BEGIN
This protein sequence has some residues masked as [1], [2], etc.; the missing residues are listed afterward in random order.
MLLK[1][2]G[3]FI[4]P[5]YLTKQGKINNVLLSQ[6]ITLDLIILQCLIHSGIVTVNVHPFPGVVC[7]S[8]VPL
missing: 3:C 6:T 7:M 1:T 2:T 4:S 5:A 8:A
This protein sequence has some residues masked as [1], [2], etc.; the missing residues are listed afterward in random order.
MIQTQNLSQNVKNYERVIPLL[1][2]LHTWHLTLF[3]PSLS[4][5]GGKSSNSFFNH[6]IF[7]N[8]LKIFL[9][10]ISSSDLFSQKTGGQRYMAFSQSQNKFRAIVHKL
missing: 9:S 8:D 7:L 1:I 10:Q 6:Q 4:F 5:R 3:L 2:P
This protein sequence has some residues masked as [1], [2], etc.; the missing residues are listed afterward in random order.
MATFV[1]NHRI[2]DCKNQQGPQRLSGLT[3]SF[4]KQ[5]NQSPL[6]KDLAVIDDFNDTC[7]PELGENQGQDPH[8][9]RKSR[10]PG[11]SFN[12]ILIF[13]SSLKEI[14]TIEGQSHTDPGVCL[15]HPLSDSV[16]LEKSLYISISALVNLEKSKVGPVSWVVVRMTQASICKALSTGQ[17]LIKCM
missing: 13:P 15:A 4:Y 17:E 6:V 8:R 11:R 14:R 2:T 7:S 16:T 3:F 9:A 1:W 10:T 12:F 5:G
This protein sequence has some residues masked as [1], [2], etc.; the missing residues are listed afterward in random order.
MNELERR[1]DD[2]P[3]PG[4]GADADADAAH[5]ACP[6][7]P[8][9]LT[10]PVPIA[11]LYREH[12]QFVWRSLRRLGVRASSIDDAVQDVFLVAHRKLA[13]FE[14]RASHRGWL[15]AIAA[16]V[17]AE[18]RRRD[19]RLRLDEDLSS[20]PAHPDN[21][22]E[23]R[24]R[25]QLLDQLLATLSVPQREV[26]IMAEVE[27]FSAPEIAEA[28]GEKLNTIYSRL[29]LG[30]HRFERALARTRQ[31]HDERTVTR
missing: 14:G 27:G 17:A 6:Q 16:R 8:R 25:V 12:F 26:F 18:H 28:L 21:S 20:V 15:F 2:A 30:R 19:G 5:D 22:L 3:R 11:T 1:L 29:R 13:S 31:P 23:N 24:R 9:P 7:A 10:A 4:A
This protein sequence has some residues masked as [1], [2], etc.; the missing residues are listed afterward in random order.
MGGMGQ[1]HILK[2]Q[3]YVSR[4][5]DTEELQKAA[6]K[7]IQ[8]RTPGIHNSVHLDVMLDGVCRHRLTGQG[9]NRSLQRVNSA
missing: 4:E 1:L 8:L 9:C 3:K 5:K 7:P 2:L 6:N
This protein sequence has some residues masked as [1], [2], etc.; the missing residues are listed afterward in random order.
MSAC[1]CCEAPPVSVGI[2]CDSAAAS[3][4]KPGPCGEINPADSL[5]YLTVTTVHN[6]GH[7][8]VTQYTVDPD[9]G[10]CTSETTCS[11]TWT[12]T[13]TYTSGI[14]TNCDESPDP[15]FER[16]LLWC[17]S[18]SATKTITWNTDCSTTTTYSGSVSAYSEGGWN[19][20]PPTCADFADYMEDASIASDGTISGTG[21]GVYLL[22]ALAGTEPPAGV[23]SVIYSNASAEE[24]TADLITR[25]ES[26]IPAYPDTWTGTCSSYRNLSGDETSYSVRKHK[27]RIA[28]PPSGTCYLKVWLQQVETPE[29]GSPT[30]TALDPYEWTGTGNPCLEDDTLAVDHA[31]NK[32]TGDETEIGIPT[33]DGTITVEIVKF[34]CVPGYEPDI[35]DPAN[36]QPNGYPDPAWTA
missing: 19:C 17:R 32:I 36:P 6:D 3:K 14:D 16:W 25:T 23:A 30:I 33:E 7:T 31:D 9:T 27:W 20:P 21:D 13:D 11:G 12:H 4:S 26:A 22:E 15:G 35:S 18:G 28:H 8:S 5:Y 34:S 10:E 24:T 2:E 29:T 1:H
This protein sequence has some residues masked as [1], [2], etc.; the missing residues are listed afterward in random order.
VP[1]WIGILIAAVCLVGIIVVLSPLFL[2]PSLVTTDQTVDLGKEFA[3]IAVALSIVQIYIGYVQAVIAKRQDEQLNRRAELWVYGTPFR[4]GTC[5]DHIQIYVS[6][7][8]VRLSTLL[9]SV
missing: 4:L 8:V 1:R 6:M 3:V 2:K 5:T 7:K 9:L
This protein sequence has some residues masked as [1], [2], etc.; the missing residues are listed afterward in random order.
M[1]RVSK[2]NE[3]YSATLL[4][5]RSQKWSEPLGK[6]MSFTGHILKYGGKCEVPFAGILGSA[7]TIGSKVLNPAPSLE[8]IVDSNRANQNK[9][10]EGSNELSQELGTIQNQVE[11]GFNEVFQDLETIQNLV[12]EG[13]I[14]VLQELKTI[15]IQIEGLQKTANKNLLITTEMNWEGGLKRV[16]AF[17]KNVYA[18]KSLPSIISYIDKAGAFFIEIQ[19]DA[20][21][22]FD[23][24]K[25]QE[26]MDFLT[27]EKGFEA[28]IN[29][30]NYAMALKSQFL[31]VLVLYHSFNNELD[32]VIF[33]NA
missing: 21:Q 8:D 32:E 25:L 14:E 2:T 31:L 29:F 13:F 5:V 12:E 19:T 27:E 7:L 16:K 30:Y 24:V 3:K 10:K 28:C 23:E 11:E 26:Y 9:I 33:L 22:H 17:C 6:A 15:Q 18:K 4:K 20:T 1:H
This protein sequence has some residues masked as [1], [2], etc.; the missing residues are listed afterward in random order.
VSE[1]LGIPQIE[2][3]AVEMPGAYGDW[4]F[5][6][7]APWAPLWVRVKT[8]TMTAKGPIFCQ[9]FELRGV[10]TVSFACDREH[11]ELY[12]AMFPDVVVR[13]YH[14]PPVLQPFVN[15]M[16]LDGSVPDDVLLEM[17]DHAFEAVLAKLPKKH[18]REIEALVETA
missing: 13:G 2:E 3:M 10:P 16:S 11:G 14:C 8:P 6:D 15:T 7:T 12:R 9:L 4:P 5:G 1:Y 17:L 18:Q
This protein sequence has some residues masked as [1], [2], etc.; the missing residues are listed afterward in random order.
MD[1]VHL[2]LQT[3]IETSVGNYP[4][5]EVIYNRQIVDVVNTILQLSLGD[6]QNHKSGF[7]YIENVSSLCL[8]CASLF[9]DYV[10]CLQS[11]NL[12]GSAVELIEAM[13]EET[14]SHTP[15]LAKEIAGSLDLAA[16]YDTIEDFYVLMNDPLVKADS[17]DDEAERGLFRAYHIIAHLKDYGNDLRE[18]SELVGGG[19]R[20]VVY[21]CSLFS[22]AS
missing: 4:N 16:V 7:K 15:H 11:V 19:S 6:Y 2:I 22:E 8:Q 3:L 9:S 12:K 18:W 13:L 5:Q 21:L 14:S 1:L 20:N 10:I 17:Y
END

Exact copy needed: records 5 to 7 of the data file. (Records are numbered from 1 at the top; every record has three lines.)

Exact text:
This protein sequence has some residues masked as [1], [2], etc.; the missing residues are listed afterward in random order.
MGGMGQ[1]HILK[2]Q[3]YVSR[4][5]DTEELQKAA[6]K[7]IQ[8]RTPGIHNSVHLDVMLDGVCRHRLTGQG[9]NRSLQRVNSA
missing: 4:E 1:L 8:L 9:C 3:K 5:K 7:P 2:L 6:N
This protein sequence has some residues masked as [1], [2], etc.; the missing residues are listed afterward in random order.
MSAC[1]CCEAPPVSVGI[2]CDSAAAS[3][4]KPGPCGEINPADSL[5]YLTVTTVHN[6]GH[7][8]VTQYTVDPD[9]G[10]CTSETTCS[11]TWT[12]T[13]TYTSGI[14]TNCDESPDP[15]FER[16]LLWC[17]S[18]SATKTITWNTDCSTTTTYSGSVSAYSEGGWN[19][20]PPTCADFADYMEDASIASDGTISGTG[21]GVYLL[22]ALAGTEPPAGV[23]SVIYSNASAEE[24]TADLITR[25]ES[26]IPAYPDTWTGTCSSYRNLSGDETSYSVRKHK[27]RIA[28]PPSGTCYLKVWLQQVETPE[29]GSPT[30]TALDPYEWTGTGNPCLEDDTLAVDHA[31]NK[32]TGDETEIGIPT[33]DGTITVEIVKF[34]CVPGYEPDI[35]DPAN[36]QPNGYPDPAWTA
missing: 19:C 17:R 32:I 36:P 6:D 3:K 14:D 16:W 25:T 23:A 30:I 33:E 7:T 31:D 9:T 27:W 20:P 21:D 13:D 11:G 12:H 4:S 26:A 22:E 15:G 35:S 18:G 28:H 8:S 5:Y 34:S 10:E 24:T 2:E 29:T 1:H
This protein sequence has some residues masked as [1], [2], etc.; the missing residues are listed afterward in random order.
VP[1]WIGILIAAVCLVGIIVVLSPLFL[2]PSLVTTDQTVDLGKEFA[3]IAVALSIVQIYIGYVQAVIAKRQDEQLNRRAELWVYGTPFR[4]GTC[5]DHIQIYVS[6][7][8]VRLSTLL[9]SV
missing: 4:L 8:V 1:R 6:M 3:V 2:K 5:T 7:K 9:L